Best Reward / Cash Back Credit Cards

You never use your Credit Card to pay taxes? This year 2023, taxes were a rude awaken for me. Usually farming has helped with losses, but made to much this year. boo hoo! But I uses my CITI double cash card to pay both Fed & State taxes in February. Surprise today I ordered $848. cash check, back from my Citi cc.


I think they offer an annual gold membership for $50 for people who have their credit card. But I thought this could be something for people like Pattyb53 who charge large monthly business expenses to a card earning 2%.

The brokerage the cashback goes into also earns 5% APY (currently) so not a huge deal to have money in there until you transfer it out.

I think everyone wonders how sustainable it is. Maybe about the same way as BoA manages with their relationship cashback bumps. For RH, I think between the annual fee of $50 and the fact they get around 2.3% on purchases as issuer, they may keep it up for a while especially if they can get people to keep their money in their brokerage accounts.

The Paypal card seems to have two issues.I got it, and then Paypal froze my account the next day demanding additional documents for ID before I could use Paypal again. I was able to do this, but a heavy user of Paypal could be hurt by this unexpected freezing.
I also learned that payments of over $8000 did not free up your balance for about 20 days. Paypal could be used for US tax payments (nice to get 3% on, and exceeded the fees charged by processors). The Paypal giving fund route covers all fees on charitable donations which means you can earn 3% back. I make large charitable donations to the Foundational for Metabolic Cancer Research where this could be useful. Between taxes and these donations near year end, I hit my credit limit, and not being able to pay it back to quickly to free up the credit limit proved a problem.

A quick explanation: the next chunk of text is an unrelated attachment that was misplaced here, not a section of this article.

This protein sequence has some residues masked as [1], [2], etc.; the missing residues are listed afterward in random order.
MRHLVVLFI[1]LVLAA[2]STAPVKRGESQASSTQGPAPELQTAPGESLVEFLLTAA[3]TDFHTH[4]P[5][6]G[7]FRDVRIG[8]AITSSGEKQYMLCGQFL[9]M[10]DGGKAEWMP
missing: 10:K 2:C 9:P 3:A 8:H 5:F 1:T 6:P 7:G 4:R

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The Robinhood card sounds good. I have been trying to open their brokerage accounts for weeks, and have found it very hard to meet their requirements which require pictures of ID (and not copies of a picture).
They have a very attractive bonus for those willing to hold millions in their brokerage accounts for a several years.
They can pay 5% on cash balances so having their Gold account could be valuable as a place to park idle cash. If you want their brokerage account the card sound like it could be very valuable.
I could imagine having substantial funds on deposit might make them willing to give higher limits. Their loan losses might be lower than average if they attract richer customers who have sufficient funds to pay much more than a reasonable limit on a credit card.

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NYTimes review of the Robinhood credit card

Robinhood’s Credit Card Offers 3% Cash Back. Can It Last?

Here’s the first thing to know about the new Robinhood credit cardthat promises 3 percent cash back on all purchases, without limits: Yesterday, when I asked Vlad Tenev, the company’s chief executive, to guarantee that it would stay at that level for 18 months, he would not.

I hope it sticks. It’s incredibly generous as these things go. Cash-back offers from big card issuers like Citibank generally top out at about 2 percent, and it’s hard to make money even at that level. Charles Schwab gave up on its 2 percent card in 2010.

The Robinhood Gold Card is the company’s first credit card with its own branding. So what does it think it knows that nobody else does, and what exactly does it hope to accomplish?

There are several ways to make money with credit cards. The first is from fees merchants pay to accept them. The second is from interest when people carry a balance.

Then there are annual fees, which can be several hundred dollars for the most generous cards. Robinhood’s card has no annual fee, though you must pay $5 per month or $50 per year to be part of the company’s gold program, which offers better interest rates and other perks.


Any comments on the Wells Fargo Active Cash card or other cards. I recently opened a Premier Checking account to take advantage of a offer for bringing investments into their brokerage arm. What is attractive about this card is not its 2% rate, or its bonus, but a 15 month 0% interest on purchases. This could be attractive for college tuition payments, or other large expenses.
I discovered this on applying " We added an extra $100 cash rewards bonus to your intro offer for being a Premier Checking client."
My application was not approved for some reason (credit score is very high)

That is my experience also. I have not gotten approved for a Wells Fargo credit card despite my high FICO rating. I applied for and was approved by Bank of America for an additional unlimited cash reward card.